…by Bethany / from England / studying Classics / 3rd year (PhD)
Postgraduate study is as difficult and time-consuming as it is rewarding – there’s no doubt about that. Add paid work and the desire for a life outside of campus, and it can be tough to balance. What happens when all the time-management workshops and planning in the world can’t stop something from slipping?
I don’t receive a stipend, so I work alongside my PhD studies. The catalogue of jobs I worked over the first two years of my PhD is extensive: conference organiser, tech start-up freelancer, student ambassador, research assistant, disability computing support assistant, graduate tutor. Whilst I managed to pay the bills, and even present at a couple of international conferences, my research output began to slip. My supervisors worried about my ability to complete the PhD in the normal 3-4 year timeframe.
“Whilst I managed to pay the bills, and even present at a couple of international conferences, my research output began to slip”
Something had to give. I couldn’t give up working; despite my strict budgeting system, there are always bills to pay. I knew I was working more hours than the University recommended for full-time PhD students (University guidance), but try telling my credit card provider that! I couldn’t give up all of my free time and social life; some rest and relaxation is essential for mental health. The PhD is an academic marathon, and giving up all self-care would lead to burn-out. But, I also couldn’t give up on the PhD. Getting my doctorate and trying my luck at an academic career has been my dream for a long time.
This is when I thought about pursuing my PhD part-time. If you can’t meet your goals, I thought, then maybe it’s time to move the goalposts. Generally speaking, engaging in part-time study means you halve the time commitment of the degree. For instance, a part-time taught Master’s student may take half as many modules a semester as a full-time student, and complete the degree in two years rather than one. In a part-time PhD, each ‘year’ would become two years. If you studied part-time from the outset, then a 3-4 year PhD would take 6-8 part time.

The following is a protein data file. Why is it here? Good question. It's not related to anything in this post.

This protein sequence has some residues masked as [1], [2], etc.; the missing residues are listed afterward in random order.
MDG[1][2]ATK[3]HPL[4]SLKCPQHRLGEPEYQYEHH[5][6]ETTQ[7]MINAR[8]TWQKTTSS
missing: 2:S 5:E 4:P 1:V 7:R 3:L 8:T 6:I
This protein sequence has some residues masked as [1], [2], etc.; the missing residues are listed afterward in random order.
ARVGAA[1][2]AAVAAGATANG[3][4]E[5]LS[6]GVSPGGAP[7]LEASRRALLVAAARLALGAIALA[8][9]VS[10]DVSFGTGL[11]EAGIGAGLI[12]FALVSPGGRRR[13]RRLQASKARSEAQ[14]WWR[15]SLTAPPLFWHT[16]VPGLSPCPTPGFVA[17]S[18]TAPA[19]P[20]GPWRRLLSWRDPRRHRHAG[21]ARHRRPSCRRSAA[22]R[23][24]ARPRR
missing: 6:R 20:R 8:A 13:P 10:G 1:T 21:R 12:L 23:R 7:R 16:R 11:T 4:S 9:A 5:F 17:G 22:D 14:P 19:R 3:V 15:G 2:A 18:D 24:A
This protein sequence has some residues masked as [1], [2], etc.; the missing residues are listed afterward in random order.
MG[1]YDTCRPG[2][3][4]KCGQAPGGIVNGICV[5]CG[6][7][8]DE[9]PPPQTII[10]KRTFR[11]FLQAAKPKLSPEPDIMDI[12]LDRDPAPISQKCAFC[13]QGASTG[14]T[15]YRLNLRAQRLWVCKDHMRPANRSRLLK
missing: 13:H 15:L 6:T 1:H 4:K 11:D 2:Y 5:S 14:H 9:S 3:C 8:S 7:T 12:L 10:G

“If you can’t meet your goals, I thought, then maybe it’s time to move the goalposts”
The great thing is that many courses allow you to switch between full-time and part-time study. Switching to part-time in my third year of study would give me another 2-4 years to finish, rather than 1-2. I discussed the prospect with my supervisors, and switched to part-time in September 2017.
Now I’m part-time, I’m producing the same amount of work as before, but my research output matches my supervisors’ expectations. Most of my income comes from hourly paid tutoring for Classics and Philosophy at the University, and the rest through a small assortment of side-hustles. And, most importantly, I’m in a much better place for my mental health. The stress and worry around missing targets dissolved when my targets became more realistic and achievable. On top of all that, I still have time for my wonderful boyfriend and our kitten. For me, part-time study has made it easier to balance all of my responsibilities: my research, work, and home life.
If you’re thinking about pursuing part-time study, check that it’s compatible with your visa requirements: part-time PhD study
Bethany Parsons is a PhD candidate in Classics at the University of Edinburgh. She blogs about philosophy, antiquity, and teaching at www.bethanyparsons.com.